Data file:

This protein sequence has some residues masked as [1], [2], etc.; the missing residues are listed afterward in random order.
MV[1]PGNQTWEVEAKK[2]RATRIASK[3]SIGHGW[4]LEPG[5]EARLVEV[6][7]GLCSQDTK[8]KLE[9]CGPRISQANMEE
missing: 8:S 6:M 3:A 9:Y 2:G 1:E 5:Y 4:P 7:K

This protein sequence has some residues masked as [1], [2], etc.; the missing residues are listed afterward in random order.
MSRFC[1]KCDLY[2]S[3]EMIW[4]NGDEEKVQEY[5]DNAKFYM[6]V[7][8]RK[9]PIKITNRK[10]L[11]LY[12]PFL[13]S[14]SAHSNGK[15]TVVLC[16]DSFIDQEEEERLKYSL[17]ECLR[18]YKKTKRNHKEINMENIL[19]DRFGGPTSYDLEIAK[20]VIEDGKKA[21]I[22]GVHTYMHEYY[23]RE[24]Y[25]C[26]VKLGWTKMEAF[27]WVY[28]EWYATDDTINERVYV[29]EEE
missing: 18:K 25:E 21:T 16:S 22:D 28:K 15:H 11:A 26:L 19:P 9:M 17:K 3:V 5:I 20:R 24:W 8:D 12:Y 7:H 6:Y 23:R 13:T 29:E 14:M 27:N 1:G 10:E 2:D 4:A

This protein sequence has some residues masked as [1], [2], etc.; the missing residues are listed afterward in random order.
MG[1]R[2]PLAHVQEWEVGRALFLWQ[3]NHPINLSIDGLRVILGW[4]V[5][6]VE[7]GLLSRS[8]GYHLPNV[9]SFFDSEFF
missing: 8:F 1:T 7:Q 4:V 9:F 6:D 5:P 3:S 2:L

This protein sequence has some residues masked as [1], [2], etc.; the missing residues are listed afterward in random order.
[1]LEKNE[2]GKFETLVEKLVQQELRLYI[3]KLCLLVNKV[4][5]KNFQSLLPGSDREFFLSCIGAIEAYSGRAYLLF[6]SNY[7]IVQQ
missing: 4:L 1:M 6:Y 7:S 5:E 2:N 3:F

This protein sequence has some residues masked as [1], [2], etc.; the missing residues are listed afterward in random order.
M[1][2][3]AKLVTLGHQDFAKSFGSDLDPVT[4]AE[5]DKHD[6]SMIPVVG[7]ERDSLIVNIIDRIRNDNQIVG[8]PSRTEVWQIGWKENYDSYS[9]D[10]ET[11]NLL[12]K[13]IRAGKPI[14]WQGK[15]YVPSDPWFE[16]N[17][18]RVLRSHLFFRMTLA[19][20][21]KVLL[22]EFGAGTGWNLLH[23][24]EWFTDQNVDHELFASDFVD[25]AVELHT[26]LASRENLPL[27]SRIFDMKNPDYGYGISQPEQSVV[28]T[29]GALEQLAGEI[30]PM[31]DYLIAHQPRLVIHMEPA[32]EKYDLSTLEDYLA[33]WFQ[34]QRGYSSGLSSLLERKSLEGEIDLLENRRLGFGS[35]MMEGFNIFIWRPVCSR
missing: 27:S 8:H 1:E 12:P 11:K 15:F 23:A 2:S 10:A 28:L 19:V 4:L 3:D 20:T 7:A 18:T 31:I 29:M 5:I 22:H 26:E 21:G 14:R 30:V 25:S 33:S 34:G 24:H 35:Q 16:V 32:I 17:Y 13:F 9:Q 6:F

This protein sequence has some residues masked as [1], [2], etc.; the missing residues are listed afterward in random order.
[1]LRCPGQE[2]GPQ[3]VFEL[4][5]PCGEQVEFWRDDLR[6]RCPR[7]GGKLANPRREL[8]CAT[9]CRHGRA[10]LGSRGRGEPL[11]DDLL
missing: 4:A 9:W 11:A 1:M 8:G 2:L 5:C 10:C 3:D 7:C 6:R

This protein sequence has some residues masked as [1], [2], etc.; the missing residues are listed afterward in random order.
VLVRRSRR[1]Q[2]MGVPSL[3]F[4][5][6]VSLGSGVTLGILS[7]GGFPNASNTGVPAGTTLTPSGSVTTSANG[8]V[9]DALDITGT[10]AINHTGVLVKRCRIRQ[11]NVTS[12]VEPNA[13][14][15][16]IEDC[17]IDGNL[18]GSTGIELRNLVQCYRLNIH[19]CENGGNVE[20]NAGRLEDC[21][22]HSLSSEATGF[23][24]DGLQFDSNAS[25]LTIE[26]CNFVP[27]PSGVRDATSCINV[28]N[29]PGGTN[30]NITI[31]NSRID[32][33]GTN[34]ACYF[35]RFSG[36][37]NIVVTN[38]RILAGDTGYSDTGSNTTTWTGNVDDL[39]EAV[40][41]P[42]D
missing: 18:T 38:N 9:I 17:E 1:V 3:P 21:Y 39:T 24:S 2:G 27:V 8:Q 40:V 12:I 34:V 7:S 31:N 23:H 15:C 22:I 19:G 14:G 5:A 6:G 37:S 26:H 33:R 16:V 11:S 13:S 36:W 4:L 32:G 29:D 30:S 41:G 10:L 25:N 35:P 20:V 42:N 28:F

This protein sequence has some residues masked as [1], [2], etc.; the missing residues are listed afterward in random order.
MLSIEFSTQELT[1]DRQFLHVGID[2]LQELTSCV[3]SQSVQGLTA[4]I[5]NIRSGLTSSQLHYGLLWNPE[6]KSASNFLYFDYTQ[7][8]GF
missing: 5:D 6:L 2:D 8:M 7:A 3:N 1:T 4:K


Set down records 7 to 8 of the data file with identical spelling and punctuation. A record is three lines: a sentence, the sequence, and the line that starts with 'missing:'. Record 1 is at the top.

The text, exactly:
This protein sequence has some residues masked as [1], [2], etc.; the missing residues are listed afterward in random order.
VLVRRSRR[1]Q[2]MGVPSL[3]F[4][5][6]VSLGSGVTLGILS[7]GGFPNASNTGVPAGTTLTPSGSVTTSANG[8]V[9]DALDITGT[10]AINHTGVLVKRCRIRQ[11]NVTS[12]VEPNA[13][14][15][16]IEDC[17]IDGNL[18]GSTGIELRNLVQCYRLNIH[19]CENGGNVE[20]NAGRLEDC[21][22]HSLSSEATGF[23][24]DGLQFDSNAS[25]LTIE[26]CNFVP[27]PSGVRDATSCINV[28]N[29]PGGTN[30]NITI[31]NSRID[32][33]GTN[34]ACYF[35]RFSG[36][37]NIVVTN[38]RILAGDTGYSDTGSNTTTWTGNVDDL[39]EAV[40][41]P[42]D
missing: 18:T 38:N 9:I 17:E 1:V 3:P 21:Y 39:T 24:S 2:G 27:V 8:Q 40:V 12:I 34:V 7:S 31:N 23:H 15:C 22:I 19:G 14:G 5:A 6:G 37:S 26:H 33:R 16:V 11:S 13:S 36:W 4:L 32:G 29:D 30:S 41:G 10:L 25:N 35:P 20:V 42:N 28:F

This protein sequence has some residues masked as [1], [2], etc.; the missing residues are listed afterward in random order.
MLSIEFSTQELT[1]DRQFLHVGID[2]LQELTSCV[3]SQSVQGLTA[4]I[5]NIRSGLTSSQLHYGLLWNPE[6]KSASNFLYFDYTQ[7][8]GF
missing: 5:D 6:L 2:D 8:M 7:A 3:N 1:T 4:K